Endorsed +1. We are currently using AbuseFilter for personal restrictions, but native solution would be better --AS (talk) 13:50, 9 June 2015 (UTC)[reply]


  1.   Support 4nn1l2 (talk) 03:16, 30 November 2015 (UTC)[reply]
  2.   Support MER-C (talk) 09:45, 30 November 2015 (UTC)[reply]
  3.   Support Samwalton9 (talk) 10:32, 30 November 2015 (UTC)[reply]
  4.   Support IJBall (talk) 13:54, 30 November 2015 (UTC)[reply]
  5.   Support NE Ent (talk) 14:05, 30 November 2015 (UTC)[reply]
  6.   Support
    ⋙–Berean–Hunter—► ((⊕)) 15:38, 30 November 2015 (UTC)[reply]
  7.   Support - And also a system to block a user except a small, pre-defined list of pages. This would certainly be useful in many cases on English Wikipedia. עוד מישהו Od Mishehu 16:18, 30 November 2015 (UTC)[reply]
  8.   Support Tryptofish (talk) 18:11, 30 November 2015 (UTC)[reply]
  9.   Support. --Stryn (talk) 19:11, 30 November 2015 (UTC)[reply]
  10.   Support - All-or-nothing blocks are too binary. In my experience on other websites, granular blocking is a much better way to police behaviour.Jo-Jo Eumerus (talk) 20:14, 30 November 2015 (UTC)[reply]
  11.   Support Matiia (talk) 20:28, 30 November 2015 (UTC)[reply]
  12.   Support Orlodrim (talk) 20:30, 30 November 2015 (UTC)[reply]
  13.   Support --Grind24 (talk) 20:49, 30 November 2015 (UTC)[reply]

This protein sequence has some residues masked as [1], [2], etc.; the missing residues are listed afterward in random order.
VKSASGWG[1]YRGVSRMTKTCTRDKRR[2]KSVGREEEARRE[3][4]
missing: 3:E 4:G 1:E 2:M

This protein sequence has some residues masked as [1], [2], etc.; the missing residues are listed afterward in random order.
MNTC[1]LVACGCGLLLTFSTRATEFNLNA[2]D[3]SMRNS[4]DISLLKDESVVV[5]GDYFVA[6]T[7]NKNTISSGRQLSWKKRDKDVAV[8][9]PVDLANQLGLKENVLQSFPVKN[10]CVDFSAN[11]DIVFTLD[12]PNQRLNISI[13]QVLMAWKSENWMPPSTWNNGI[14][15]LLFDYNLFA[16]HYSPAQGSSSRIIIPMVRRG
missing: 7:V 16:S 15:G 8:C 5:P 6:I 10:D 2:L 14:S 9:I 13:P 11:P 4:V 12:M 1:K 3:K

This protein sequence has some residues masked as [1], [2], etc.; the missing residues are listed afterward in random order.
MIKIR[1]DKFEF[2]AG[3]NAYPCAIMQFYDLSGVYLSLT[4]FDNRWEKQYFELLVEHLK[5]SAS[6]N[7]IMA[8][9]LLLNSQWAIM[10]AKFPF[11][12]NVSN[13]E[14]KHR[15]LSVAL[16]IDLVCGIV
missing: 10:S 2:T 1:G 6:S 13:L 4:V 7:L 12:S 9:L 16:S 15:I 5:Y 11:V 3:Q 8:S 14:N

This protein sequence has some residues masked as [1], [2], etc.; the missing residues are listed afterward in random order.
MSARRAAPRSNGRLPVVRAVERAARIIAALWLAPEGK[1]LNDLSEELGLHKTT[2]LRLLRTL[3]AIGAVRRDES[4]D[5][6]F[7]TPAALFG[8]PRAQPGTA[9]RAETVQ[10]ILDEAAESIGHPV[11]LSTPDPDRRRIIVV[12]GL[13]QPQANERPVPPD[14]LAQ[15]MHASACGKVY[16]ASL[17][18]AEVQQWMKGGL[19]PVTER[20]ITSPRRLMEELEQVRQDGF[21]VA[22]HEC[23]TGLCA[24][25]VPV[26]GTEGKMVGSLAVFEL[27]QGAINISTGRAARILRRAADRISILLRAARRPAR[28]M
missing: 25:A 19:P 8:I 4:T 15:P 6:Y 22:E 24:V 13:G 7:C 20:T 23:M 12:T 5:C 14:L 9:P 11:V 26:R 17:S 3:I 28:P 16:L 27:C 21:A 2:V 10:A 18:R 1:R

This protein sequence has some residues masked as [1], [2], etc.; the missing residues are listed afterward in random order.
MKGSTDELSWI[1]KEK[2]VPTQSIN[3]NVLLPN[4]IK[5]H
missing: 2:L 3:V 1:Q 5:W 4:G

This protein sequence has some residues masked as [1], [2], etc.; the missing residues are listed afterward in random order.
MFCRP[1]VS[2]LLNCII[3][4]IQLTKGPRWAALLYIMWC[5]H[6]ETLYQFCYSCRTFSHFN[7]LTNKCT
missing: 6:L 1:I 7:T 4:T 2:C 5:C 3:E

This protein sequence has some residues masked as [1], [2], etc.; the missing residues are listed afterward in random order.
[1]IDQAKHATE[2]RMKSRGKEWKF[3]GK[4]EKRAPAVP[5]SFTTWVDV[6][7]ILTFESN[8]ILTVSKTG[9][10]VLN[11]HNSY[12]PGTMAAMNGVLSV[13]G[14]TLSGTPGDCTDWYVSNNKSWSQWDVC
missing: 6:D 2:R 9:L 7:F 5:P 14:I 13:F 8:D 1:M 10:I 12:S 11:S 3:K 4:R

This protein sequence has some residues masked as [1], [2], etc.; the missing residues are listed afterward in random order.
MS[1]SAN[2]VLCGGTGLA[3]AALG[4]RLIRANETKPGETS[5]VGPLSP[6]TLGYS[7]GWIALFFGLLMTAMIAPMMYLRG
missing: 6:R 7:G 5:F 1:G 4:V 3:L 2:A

14.   Support This is currently possible, but only with the abuse filter, and it would be good if we could do this without requiring the abuse filter to run on every edit by everyone. Nyttend (talk) 21:52, 30 November 2015 (UTC)[reply]
  15.   Oppose This will only encourage more socking. I do believe we need more tools in this area, but I'd prefer to see tools which focus on the content rather than the editor, or auto-blocks based on previous content by the editor (using ORES). John Vandenberg (talk) 02:09, 1 December 2015 (UTC)[reply]
  16.   Support. I think this would give much needed flexibility in dealing with problems, and might even decrease the amount of work at an/i and arbcom. DGG (talk) 02:21, 1 December 2015 (UTC)[reply]
  17.   Oppose Per-topic bans already solve this problem and they are more effective.--Isacdaavid (talk) 02:27, 1 December 2015 (UTC)[reply]
  18.   Support--Shizhao (talk) 09:40, 1 December 2015 (UTC)[reply]
  19.   Support--Kimdime (talk) 12:18, 1 December 2015 (UTC)[reply]
  20.   Support--Максим Підліснюк (talk) 14:48, 1 December 2015 (UTC)[reply]